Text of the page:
Related to the video slot machines are video-poker terminals, which IGT began popularizing in 1979. The standard five-card-draw game shows five cards, each offering players the option to hold or replace by drawing a card from the 47 remaining in the virtual deck. The games require more skill—or at least a basic understanding of probabilities—than the slot machines do. As such, they appeal to people who want to have some sense of exerting control over the outcome.
But over time, designers of video-poker machines discovered that they could influence gamblers’ behavior by manipulating game details. They saw, for instance, patrons going more often for four of a kind than the royal flush, a rarer but more lucrative hand, and they adjusted the machines accordingly. Video poker also offers its own version of losses disguised as wins. Today’s “multihand” video-poker machines—triple-play, 10-play, and even 100-play—allow patrons to play multiple hands simultaneously. This creates an experience similar to multiline slots, in which players are likely to “win back” a portion of each bet by frequently hitting small pots even as they are steadily losing money overall.
Technological innovations have not only rendered electronic gaming machines wildly profitable; they have also, according to experts, made them more addictive. “They’re creating problem gamblers as much as they are preying upon problem gamblers,” says Natasha Schüll.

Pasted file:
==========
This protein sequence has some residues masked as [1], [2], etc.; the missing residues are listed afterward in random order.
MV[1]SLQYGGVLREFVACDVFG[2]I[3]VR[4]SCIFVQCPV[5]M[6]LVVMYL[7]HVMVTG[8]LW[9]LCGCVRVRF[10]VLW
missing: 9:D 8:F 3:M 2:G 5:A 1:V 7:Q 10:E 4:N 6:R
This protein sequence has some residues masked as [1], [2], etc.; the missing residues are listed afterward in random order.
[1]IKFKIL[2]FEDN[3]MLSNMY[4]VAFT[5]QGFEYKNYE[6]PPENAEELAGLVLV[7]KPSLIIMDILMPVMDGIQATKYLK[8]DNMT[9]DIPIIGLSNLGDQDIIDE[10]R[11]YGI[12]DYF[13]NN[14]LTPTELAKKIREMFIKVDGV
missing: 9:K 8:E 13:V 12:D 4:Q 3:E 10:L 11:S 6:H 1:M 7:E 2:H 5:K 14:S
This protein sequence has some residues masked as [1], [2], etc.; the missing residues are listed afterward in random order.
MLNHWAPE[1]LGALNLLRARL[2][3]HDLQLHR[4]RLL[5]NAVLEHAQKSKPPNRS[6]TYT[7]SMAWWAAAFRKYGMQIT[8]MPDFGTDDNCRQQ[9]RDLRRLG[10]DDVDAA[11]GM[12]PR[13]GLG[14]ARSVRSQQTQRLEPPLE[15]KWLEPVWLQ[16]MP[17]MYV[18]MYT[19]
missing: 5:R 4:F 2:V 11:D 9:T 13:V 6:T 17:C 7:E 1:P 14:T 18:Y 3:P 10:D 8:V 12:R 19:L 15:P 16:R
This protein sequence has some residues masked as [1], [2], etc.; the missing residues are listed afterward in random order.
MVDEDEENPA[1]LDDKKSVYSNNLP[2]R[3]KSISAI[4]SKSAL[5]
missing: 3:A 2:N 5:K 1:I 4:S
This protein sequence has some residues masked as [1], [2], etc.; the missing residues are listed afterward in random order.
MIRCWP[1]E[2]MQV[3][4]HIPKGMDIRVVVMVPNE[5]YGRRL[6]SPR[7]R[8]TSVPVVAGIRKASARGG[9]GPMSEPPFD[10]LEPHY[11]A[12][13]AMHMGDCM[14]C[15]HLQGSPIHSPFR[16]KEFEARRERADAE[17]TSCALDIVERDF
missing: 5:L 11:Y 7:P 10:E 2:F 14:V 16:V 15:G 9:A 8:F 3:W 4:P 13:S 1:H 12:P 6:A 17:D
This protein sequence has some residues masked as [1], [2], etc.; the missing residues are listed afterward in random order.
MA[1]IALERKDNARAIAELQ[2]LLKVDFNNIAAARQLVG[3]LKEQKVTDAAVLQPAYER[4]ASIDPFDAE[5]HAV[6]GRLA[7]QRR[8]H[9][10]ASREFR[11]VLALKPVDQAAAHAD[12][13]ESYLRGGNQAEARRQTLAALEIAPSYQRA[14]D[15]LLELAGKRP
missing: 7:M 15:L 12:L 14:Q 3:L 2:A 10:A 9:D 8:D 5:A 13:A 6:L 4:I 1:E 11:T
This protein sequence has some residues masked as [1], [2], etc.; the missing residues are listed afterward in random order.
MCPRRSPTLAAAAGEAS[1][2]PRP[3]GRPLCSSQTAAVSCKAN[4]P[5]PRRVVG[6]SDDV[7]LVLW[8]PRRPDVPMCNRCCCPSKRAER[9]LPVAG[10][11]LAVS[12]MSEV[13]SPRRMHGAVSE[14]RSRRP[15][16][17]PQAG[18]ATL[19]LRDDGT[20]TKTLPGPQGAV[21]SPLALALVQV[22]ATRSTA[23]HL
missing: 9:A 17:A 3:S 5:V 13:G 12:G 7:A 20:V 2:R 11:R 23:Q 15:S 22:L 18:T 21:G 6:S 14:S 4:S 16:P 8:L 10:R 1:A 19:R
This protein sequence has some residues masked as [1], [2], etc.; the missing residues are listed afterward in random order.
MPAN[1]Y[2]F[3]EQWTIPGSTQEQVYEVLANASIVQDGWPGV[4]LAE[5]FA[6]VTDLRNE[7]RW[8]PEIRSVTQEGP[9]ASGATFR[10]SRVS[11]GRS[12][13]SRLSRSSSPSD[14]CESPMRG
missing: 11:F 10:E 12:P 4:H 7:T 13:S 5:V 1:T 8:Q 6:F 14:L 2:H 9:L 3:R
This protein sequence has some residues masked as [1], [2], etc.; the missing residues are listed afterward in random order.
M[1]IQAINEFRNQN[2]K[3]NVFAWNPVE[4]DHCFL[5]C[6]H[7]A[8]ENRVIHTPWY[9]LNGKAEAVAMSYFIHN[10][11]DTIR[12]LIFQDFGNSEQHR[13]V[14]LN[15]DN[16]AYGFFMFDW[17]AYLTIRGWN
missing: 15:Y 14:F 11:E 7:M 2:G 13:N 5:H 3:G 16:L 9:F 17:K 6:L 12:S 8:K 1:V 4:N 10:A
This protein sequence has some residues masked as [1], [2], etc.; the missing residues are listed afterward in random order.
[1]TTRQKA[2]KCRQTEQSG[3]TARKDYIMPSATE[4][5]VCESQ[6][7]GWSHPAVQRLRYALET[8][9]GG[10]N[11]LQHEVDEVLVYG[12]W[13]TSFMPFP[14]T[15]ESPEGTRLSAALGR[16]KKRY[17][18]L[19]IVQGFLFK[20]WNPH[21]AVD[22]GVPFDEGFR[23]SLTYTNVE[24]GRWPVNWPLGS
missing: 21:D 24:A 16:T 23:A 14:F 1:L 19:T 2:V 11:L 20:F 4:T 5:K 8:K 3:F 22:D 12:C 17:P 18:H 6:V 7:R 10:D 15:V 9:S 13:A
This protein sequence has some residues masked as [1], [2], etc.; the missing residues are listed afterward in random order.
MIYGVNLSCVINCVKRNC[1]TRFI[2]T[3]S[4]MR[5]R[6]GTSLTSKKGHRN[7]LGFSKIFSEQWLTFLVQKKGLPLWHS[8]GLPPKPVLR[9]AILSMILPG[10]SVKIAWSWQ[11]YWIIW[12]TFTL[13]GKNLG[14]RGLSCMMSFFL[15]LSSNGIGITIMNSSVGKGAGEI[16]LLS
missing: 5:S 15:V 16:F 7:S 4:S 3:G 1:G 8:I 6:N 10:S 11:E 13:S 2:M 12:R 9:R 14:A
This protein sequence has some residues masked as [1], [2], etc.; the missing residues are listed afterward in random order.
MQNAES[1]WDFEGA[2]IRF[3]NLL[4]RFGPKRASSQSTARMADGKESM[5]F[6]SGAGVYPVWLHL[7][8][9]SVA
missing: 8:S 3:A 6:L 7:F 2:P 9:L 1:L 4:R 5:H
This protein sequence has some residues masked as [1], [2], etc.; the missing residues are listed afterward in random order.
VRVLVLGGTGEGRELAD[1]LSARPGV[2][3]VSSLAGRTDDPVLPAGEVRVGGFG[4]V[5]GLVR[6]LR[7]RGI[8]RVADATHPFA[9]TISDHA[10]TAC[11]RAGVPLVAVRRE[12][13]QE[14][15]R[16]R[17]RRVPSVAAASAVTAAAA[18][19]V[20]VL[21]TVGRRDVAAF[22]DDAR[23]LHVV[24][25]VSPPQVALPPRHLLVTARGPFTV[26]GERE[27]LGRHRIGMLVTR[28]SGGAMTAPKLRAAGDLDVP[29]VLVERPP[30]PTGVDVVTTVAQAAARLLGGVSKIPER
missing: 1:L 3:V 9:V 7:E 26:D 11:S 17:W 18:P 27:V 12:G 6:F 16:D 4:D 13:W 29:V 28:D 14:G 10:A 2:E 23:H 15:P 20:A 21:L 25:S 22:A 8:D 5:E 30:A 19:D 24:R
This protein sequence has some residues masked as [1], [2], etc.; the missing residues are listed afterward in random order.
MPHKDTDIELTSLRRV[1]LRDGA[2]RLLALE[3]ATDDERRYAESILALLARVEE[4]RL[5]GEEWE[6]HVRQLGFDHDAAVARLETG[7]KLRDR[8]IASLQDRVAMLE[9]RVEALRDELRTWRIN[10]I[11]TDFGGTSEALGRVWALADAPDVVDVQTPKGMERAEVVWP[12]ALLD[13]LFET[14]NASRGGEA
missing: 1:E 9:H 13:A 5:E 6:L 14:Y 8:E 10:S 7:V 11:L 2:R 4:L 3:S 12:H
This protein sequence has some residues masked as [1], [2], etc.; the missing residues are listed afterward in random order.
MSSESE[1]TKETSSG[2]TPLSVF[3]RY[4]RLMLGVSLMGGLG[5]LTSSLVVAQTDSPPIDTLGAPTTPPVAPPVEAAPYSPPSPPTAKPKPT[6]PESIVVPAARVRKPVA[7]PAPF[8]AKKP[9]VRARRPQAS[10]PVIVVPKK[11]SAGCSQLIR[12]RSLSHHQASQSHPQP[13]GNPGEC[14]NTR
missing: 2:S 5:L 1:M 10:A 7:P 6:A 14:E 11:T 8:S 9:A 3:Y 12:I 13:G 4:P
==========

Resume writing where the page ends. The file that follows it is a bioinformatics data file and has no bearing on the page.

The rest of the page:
A crucial element in modern gambling machines is speed. Individual hands or spins can be completed in just three or four seconds. Wander through a casino at almost any hour, and you’ll see people transfixed before the machines, their fingers poised over the buttons, jabbing at them like rats in cages. The ability to immediately access additional cash at many machines “shrink[s] the time that transpires between a player’s impulse to continue gambling and the means to continue gambling, thus minimizing the possibility for reflection and self-stopping that might arise in that pause,” Schüll writes in Addiction by Design. They’re lulled into a “state of suspended animation that gamblers call the zone.”
For many gambling addicts, the zone itself becomes more desirable even than winning. Schüll describes it as “a state of ongoing, undiminished possibility that came to trump the finite reward of a win.” The zone provides an escape from life’s daily troubles, from past trauma, and even from the gambling debt accumulating with each spin. Players have gone for 14, 15, 16 hours or more playing continuously. They have become so absorbed in the machines that they left their young children unattended in cars, wet themselves without noticing, and neglected to eat for hours.
Casinos and game designers have come up with many ways to keep patrons at their machines and playing rapidly. The chairs are ergonomically designed so that someone can sit comfortably for long stretches. Winnings can be converted back to credits or printed on vouchers to be redeemed later. Waitresses come by to take drink orders, obviating the need for players to get up at all.